Toronto Real Estate Board wins extension days before deadline to publish home sales data online
Federal Court judge says TREB does not have to comply with Competition Tribunal ruling – for now
A Federal Court judge has decided the Toronto Real Estate Board doesn't have to comply with a Competition Tribunal ruling that would allow its realtor members to post home-sales data online – for now.
- Toronto Real Estate Board argues online sales data compromises homeowners' privacy
- Toronto Real Estate Board ordered to open up online sales data
Judge Mary J.L. Gleason made the order on Wednesday, days before TREB's Aug. 3 deadline to make sales figures, pending sales and broker commissions more widely available.
Several realtors have said the data release would enable consumers to be better informed and make better choices when buying or selling a home.
Gleason said TREB shouldn't have to change its practices until the court can hear its pending motion for a longer-term stay, one that would remain in effect until a ruling on the board's appeal of the Competition Tribunal's ruling.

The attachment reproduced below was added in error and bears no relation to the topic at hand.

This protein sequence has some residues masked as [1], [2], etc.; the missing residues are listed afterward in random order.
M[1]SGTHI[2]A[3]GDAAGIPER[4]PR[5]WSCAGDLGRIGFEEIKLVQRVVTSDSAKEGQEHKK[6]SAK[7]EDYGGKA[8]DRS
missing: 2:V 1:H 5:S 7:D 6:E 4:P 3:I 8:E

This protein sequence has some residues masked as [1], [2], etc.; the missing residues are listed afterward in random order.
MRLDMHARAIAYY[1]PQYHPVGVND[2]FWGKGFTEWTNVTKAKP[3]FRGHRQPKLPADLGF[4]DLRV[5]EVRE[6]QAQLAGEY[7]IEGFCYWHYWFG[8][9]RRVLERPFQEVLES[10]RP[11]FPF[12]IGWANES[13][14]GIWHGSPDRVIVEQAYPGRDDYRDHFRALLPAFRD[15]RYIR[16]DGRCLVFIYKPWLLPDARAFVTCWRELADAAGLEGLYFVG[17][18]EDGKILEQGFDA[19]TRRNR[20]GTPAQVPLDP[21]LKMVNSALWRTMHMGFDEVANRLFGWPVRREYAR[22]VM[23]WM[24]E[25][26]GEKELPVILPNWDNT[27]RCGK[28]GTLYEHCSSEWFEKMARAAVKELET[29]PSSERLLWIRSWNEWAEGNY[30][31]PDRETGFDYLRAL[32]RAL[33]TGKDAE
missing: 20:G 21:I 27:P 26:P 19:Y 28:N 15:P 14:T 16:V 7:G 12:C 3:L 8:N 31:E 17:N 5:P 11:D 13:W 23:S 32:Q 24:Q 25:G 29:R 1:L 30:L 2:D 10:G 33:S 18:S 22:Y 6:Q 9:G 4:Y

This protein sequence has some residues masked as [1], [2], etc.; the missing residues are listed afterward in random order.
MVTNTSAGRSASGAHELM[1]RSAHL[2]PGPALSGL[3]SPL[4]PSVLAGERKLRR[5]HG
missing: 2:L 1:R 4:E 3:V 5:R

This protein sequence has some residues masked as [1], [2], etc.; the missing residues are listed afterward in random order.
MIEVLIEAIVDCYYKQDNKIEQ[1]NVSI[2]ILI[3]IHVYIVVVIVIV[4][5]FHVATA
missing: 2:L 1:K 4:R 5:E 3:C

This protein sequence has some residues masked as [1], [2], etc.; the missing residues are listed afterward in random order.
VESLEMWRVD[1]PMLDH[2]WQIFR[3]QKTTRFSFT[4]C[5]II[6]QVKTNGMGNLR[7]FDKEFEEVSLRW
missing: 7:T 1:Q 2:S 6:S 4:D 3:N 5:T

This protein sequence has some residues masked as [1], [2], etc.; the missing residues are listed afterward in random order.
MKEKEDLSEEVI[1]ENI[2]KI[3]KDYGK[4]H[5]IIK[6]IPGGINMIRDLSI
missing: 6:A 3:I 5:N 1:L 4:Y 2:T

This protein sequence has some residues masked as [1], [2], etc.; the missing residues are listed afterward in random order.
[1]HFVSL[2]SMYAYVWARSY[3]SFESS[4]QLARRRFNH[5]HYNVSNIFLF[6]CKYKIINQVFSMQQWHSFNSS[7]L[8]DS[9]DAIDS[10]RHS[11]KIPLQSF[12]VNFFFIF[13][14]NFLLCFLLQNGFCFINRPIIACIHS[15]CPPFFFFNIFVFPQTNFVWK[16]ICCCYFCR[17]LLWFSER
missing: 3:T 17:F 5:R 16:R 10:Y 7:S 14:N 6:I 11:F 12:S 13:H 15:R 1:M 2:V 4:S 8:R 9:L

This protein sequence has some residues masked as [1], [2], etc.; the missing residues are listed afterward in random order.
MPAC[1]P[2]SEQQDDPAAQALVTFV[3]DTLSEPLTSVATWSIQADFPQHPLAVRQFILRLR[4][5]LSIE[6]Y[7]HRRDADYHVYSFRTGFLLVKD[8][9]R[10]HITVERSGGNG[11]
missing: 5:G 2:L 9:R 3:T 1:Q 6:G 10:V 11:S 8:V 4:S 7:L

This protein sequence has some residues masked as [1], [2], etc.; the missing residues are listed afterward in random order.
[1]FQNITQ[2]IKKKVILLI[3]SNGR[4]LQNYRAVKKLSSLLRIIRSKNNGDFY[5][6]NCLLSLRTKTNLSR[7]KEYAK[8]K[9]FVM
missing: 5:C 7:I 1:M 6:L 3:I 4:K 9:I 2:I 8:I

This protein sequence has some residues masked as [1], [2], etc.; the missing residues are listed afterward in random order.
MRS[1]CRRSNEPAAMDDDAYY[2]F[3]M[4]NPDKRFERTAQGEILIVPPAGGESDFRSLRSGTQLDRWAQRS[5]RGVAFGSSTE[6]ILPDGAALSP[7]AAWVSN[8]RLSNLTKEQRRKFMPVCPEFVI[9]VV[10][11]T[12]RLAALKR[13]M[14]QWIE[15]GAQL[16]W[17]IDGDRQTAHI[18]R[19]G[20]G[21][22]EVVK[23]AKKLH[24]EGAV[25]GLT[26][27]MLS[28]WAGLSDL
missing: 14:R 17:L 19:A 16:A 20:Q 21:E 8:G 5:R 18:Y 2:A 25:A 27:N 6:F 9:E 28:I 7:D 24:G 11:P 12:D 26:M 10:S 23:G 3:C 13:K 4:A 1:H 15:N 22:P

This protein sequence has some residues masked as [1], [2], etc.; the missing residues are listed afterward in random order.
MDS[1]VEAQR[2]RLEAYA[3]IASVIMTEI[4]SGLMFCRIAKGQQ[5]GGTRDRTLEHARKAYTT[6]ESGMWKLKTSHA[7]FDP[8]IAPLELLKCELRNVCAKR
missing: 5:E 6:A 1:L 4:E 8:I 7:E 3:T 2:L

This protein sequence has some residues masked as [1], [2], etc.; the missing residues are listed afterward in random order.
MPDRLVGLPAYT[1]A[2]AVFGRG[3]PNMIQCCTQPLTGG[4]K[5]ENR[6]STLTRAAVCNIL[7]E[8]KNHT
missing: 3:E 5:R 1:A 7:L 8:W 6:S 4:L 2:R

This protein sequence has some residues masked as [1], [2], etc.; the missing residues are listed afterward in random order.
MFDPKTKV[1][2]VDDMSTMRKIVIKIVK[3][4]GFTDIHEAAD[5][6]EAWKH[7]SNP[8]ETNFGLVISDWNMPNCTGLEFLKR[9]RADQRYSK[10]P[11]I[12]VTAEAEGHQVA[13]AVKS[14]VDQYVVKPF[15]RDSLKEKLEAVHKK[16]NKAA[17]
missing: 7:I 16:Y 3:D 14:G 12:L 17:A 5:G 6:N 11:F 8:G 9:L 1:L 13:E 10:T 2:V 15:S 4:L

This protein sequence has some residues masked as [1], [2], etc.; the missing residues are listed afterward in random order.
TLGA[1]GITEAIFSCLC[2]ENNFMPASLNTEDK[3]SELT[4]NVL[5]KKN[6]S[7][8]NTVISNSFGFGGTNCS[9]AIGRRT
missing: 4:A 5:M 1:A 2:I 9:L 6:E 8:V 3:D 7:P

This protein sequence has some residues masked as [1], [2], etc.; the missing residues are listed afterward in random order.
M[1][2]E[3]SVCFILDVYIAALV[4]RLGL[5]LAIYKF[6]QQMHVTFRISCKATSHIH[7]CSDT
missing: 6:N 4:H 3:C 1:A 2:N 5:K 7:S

TREB spokeswoman Mary Gallagher said in an email that this temporary stay provides it with breathing room until its motion can be heard.
It's unclear when Gleason will make a decision on the longer-term stay. She said next week's compliance deadline would lapse before the court could consider the motion.
On June 3, the Competition Tribunal ruled TREB must loosen its restrictions on making home-sales data available online. The tribunal gave the board 60 days to comply with the ruling.
The tribunal had determined in an April decision that TREB stifled competition and digital innovation by preventing its realtor members from posting this information on their websites.
In July, TREB appealed the tribunal's decision and asked for a stay, arguing the ruling violates the privacy of homebuyers and sellers.
The case has been ongoing since 2011, when the competition commissioner filed an application with the tribunal challenging restrictions that TREB imposed on its members.